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Simulation is the process of studying
the behavior of a real system by using a
model that replicates the system under
different scenarios.
A simulation model is constructed by
identifying the mathematical
expressions and logical relationships
that describe how the system operates.
Advantages of Computer
Simulation


It offers the ability to gain insights into
the model solution which may be
impossible to attain through other
techniques.
It provides a convenient experimental
laboratory to perform "what if" and risk
analysis.
Disadvantages of Computer
Simulation


A large amount of time may be required to
develop the simulation model.
Simulation is, in effect, a trial and error
method of comparing different policy inputs.
It does not determine if some input which
was not considered could have provided a
better solution for the model.
Building a Simulation Model
1.
2.
3.
4.
5.
Identify the decision variables, random variables and
objective in the problem.
Model the logic of the problem:
 Flowchart
 Formulas to describe relationships
 Probability distributions for random variables
 Program code
Validate the model
Experimental Design
Perform simulation runs and analyze output results
Random Variables
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Random variable values are utilized in the model
through a technique known as Monte Carlo
simulation.
Each random variable is mapped to a set of numbers
N so that each time one number in N is generated,
the corresponding value of the random variable is
given as an input to the model.
The mapping is done in such a way that the long run
percentage of time that a particular number is
simulated in the model occurs according to the
probability of that value for the random variable.
Excel’s Random Number Generator (RNG)


=rand()
Randomly simulates a value between 0 and
1 in the cell where the function is entered


In PC’s press [F9] to recalculate the function
manually
Function value is recalculated whenever a
number or formula is entered in another cell
unless Calculation Options in Formula ribbon is
set to Manual
Continuous Distributions


The values generated for a random
variable are specified from a set of
uninterrupted values over a range; an
infinite number of values is possible
For example, the interest rate next year
could be modeled as a continuous
random variable between 0% to 8%.
Common Continuous Distributions


Normal Distribution: A symmetrical bell
shaped curve that is centered around a
specified mean μ with a spread described
by the standard deviation σ
Uniform Distribution: A rectangular
curve where it is assumed that all values
between a specified minimum and a
specified maximum are equally likely to
occur
Modeling Continuous Distributions

In Excel, for the Normal distribution:


=norminv(random #, μ, σ)
Values will be simulated from a
symmetrical bell-shaped curve where the
most likely value is μ and 64% of the
values have a chance of lying within 1 σ (in
either direction) of μ
Discrete Distributions


The values generated for a random variable
must be from a finite distinct set of individual
values.
For example, the number of passengers who
may try to buy airline tickets is a discrete
random variable that is limited to positive
integer values in a certain range.
=Randbetween(a,b) function

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Simulates an integer value between a
and b
Assumes that every number between a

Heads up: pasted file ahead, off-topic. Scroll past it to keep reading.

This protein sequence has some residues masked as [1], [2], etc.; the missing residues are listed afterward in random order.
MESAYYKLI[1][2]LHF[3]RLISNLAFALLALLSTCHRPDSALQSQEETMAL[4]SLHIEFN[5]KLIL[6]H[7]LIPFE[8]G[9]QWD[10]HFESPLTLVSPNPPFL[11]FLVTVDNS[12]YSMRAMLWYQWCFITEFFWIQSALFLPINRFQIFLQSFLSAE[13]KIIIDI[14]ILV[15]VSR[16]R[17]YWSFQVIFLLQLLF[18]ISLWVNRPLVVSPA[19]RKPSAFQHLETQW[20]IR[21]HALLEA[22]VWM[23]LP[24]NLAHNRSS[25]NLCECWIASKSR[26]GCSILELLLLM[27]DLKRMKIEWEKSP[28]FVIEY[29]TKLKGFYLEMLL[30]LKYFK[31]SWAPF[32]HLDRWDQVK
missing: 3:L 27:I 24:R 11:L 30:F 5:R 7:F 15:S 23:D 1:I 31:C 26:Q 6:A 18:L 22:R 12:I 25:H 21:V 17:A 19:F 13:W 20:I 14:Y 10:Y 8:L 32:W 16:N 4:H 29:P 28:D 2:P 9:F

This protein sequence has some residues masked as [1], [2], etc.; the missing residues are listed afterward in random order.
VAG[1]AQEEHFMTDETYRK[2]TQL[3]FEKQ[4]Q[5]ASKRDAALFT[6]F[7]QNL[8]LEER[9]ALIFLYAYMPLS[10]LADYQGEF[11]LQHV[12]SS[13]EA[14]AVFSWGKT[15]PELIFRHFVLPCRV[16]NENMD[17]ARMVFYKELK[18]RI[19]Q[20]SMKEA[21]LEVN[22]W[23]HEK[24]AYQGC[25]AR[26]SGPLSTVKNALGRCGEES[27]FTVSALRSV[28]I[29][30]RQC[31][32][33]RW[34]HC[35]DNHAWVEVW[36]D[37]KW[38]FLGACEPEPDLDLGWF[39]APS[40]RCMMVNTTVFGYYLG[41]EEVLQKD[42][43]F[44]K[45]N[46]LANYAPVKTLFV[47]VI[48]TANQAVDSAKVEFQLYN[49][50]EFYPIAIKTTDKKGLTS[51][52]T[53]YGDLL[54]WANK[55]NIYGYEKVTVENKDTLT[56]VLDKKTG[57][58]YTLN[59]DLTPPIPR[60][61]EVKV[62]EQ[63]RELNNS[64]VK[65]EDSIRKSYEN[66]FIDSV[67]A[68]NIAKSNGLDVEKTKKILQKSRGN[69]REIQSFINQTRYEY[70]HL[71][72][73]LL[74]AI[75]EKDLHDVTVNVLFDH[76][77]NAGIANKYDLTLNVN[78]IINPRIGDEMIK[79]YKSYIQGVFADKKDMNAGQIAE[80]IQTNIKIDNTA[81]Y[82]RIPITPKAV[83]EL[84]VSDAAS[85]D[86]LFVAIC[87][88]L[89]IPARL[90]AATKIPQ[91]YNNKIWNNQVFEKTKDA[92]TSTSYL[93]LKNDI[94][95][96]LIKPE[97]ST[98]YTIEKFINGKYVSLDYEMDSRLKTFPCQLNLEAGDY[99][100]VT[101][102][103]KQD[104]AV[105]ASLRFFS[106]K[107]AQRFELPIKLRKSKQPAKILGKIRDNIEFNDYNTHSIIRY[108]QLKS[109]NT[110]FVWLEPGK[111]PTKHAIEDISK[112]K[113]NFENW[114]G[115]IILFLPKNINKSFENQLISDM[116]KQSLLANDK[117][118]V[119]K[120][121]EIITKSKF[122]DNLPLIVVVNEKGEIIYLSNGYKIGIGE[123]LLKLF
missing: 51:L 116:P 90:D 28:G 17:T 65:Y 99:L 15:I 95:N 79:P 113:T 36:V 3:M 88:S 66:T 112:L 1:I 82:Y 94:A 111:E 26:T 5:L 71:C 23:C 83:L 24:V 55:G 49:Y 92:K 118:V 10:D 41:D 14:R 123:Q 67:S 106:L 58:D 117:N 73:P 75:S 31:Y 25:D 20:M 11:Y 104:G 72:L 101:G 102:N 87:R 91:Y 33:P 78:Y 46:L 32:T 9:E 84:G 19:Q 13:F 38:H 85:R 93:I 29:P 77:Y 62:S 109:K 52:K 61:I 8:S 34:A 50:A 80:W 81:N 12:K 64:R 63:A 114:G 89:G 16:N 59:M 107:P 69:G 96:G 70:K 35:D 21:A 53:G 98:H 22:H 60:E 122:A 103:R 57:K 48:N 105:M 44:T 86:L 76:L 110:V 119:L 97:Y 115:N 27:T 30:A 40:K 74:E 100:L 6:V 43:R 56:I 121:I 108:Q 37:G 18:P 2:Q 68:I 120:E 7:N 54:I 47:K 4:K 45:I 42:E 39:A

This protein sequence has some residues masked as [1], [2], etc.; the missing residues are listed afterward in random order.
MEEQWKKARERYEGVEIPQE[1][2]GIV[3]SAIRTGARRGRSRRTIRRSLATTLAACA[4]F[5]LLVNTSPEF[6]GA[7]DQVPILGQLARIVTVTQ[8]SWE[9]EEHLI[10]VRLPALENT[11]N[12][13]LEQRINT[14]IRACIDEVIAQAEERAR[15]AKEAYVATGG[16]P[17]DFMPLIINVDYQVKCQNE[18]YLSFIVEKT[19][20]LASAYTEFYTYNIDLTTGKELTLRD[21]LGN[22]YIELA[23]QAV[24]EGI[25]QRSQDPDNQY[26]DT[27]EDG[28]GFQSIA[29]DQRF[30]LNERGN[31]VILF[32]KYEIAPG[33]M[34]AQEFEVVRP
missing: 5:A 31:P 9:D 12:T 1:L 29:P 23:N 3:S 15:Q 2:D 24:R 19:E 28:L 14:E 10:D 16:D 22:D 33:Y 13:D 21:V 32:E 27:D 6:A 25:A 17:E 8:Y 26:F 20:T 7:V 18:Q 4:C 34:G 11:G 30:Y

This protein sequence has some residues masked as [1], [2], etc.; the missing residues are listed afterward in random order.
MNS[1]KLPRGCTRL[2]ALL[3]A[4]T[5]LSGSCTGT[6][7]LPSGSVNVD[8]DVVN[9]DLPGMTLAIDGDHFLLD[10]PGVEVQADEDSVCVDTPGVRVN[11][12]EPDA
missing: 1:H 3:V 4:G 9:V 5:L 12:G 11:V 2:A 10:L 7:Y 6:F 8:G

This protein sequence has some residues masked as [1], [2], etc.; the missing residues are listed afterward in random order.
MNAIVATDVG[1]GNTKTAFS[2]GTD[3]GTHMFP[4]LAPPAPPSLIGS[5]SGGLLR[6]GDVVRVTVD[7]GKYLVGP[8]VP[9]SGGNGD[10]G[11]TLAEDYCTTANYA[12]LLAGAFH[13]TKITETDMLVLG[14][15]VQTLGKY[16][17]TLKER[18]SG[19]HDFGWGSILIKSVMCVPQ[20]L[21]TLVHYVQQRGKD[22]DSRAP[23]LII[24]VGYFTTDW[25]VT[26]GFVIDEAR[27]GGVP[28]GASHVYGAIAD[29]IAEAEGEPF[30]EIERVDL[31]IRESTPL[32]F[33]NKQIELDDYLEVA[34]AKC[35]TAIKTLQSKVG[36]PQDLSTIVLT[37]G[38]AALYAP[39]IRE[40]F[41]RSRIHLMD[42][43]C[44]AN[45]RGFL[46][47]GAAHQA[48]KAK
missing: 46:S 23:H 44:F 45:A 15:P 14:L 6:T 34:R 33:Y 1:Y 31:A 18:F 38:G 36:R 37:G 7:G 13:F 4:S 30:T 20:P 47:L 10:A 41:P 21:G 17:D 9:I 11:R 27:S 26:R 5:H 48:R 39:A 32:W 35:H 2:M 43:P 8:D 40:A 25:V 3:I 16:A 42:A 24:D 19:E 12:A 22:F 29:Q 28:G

and b is equally likely to occur in the
system
Maps numbers generated between 0
and 1 using rand() function to the
interval (a,b)
Modeling Discrete Distributions

In Excel, when every random variable
value is not equally likely and there are
limited choices, use the Vlookup
function:


=vlookup(value to look up in column 1,
table to look in, column to report result
from)
See Vlookup function Excel snippit in
MyLMUConnect.
Modeling Discrete Distributions

In Excel, when every random variable
value is not equally likely and there are
many choices, use a continuous
distribution with the Int function:


=Int(norminv(random #, μ, σ)
Replace the continuous distribution with
appropriate shape for likelihood as
appropriate.
Model Validation

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Models based on assumptions which do not
accurately reflect real world behavior cannot be
expected to generate meaningful results.
Errors in programming can result in nonsensical
results.
Validation is generally done by having an expert
review the model and the computer code for errors.
If possible, the simulation should be run using actual
past data. Predictions from the simulation model
should be compared with historical results.
Experimental Design
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Policies under consideration for
implementation in the real system must be
identified.
For each policy under consideration by the
decision maker, the simulation requires
performing many runs.
Whenever possible, different policies should
be compared by using the same sequence of
random numbers.
“Trials”, “Runs” and “Iterations”
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
Every time a set of input values are
simulated, output results should be collected.
The outputs associated with a trial represent
one snapshot of what could occur in the real
system and under what conditions
Many trials (e.g. runs, iterations) should be
performed so that a distribution describing
the key outputs can be created and the mean
outcomes and risk can be viewed
Excel Simulation Add-ins
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Risk Solver
Crystal Ball
@Risk

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Provides built-in functions for probability
distributions
Performs simulation trials, captures outputs
and summarizes results with histograms
and statistics